Subscribe to our free, weekly email newsletter!

2010 Ocean Shipping Roundtable: Close quarters

Dwindling space and risings rates have caused major disruptions for U.S. importers over the first half of 2010. How long will these challenges persist on the high seas? We’ve asked a couple experts to explain what ocean shippers can expect for the rest of this year.
By Patrick Burnson, Executive Editor
September 10, 2010

As Logistics Management has been documenting over the first half of 2010, ocean shippers have been scrambling for space due to a global shortage of containers and are getting squeezed for higher rates when they find it.

So, what can ocean shippers expect to face during the final quarter of this year and how do they need adjust their planning heading into 2011? We’ve asked ocean shipping and global trade insiders Michael Berzon and Jon Monroe to shine a little light on ocean rates, capacity, and trade trends—a few of the more perplexing challenges facing global shippers today.

A long time ocean shipper, Berzon is the ocean transportation committee chair of the National Industrial Transportation League (NITL). Jon Monroe is president of Jon Monroe Consulting, a firm specializing in helping shippers optimize their overseas trade lanes. Here’s what these two men in the trenches had to say about the current conditions on the high seas.

See below for related articles

2010 State of Logistics: Make your move

2010 Mid-year rate outlook: Paying a Premium

U.S. Port Security: A work in progress

About the Author

Patrick Burnson
Executive Editor

Patrick Burnson is executive editor for Logistics Management and Supply Chain Management Review magazines and web sites. Patrick is a widely-published writer and editor who has spent most of his career covering international trade, global logistics, and supply chain management. He lives and works in San Francisco, providing readers with a Pacific Rim perspective on industry trends and forecasts. You can reach him directly at .(JavaScript must be enabled to view this email address).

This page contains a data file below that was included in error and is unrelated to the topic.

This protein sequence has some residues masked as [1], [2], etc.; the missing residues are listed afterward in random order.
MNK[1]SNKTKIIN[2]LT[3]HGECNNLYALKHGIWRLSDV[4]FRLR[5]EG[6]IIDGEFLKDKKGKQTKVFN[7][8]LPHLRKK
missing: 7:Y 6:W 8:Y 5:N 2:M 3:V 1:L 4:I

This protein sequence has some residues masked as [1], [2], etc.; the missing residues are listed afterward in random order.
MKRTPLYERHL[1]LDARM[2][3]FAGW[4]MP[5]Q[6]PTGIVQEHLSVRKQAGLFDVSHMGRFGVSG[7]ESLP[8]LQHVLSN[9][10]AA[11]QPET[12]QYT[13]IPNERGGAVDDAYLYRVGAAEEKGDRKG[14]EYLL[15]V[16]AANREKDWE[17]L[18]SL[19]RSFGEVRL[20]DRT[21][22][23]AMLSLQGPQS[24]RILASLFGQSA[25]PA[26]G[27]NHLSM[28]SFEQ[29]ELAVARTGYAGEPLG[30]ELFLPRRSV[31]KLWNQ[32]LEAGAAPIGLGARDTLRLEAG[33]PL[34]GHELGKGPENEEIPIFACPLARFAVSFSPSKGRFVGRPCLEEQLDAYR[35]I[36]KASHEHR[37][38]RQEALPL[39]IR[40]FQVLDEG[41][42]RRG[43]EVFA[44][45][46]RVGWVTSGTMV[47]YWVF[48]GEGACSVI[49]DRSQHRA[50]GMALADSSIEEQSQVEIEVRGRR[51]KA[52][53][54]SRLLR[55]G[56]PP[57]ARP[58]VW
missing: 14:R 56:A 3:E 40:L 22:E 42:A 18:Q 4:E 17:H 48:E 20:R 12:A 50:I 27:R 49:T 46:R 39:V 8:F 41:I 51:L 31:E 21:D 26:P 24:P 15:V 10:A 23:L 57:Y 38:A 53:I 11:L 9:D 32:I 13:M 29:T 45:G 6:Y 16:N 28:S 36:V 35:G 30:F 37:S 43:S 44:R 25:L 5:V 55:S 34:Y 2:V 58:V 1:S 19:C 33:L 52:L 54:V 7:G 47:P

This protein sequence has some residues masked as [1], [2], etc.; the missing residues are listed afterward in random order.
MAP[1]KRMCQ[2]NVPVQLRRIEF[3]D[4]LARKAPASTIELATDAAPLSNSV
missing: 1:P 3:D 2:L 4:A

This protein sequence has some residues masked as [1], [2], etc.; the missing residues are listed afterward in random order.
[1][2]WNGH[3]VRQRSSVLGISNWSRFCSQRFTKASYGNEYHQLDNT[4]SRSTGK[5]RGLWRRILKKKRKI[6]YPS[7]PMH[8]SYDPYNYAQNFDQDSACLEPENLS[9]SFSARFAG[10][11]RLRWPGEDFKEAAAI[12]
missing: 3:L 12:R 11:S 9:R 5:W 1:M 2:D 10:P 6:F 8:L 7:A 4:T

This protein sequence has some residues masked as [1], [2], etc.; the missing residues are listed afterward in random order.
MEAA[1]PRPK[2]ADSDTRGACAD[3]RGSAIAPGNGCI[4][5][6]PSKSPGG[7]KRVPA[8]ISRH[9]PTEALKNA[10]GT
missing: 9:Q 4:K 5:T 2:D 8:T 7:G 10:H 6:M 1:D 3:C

Subscribe to Logistics Management magazine

Subscribe today. It's FREE!
Get timely insider information that you can use to better manage your
entire logistics operation.
Start your FREE subscription today!

Recent Entries

Coming off of 2014, which in many ways is viewed as a banner year for freight, it appears that some tailwinds have firmly kicked in, as 2015 enters its official homestretch, according to Rosalyn Wilson, senior business analyst at Parsons, and author of the Council of Supply Chain Management Professionals (CSCMP) Annual State of Logistics (SOL) Report at last week’s CSCMP Annual Conference in San Diego. The SOL report is sponsored by Penske Logistics.

The average price per gallon for diesel gasoline increased 1.6 cents to $2.492 per gallon, according to data issued by the Department of Energy’s Energy Information Administration (EIA) this week.

The planned $4.8 billion acquisition of Netherlands-based TNT-NV and a provider of mail and courier services and the fourth largest global parcel operator, by FedEx may be showing signs of coming closer to fruition, with TNT’s shareholders formally giving their blessing on the proposed deal.

Con-way Freight, the less-than-truckload (LTL) subsidiary of transportation and logistics service provider Con-way, recently announced it plans to implement a general rate increase for non-contractual freight, effective October 19.

The index ISM uses to measure non-manufacturing growth—known as the NMI—came in at 56.9 in September (a level of 50 or higher indicates growth), a 2.1 percent decrease from August’s 59.0, and 3.4 percent off from July’s 60.3, which is its highest reading since January 2008.


Post a comment
Commenting is not available in this channel entry.

© Copyright 2015 Peerless Media LLC, a division of EH Publishing, Inc • 111 Speen Street, Ste 200, Framingham, MA 01701 USA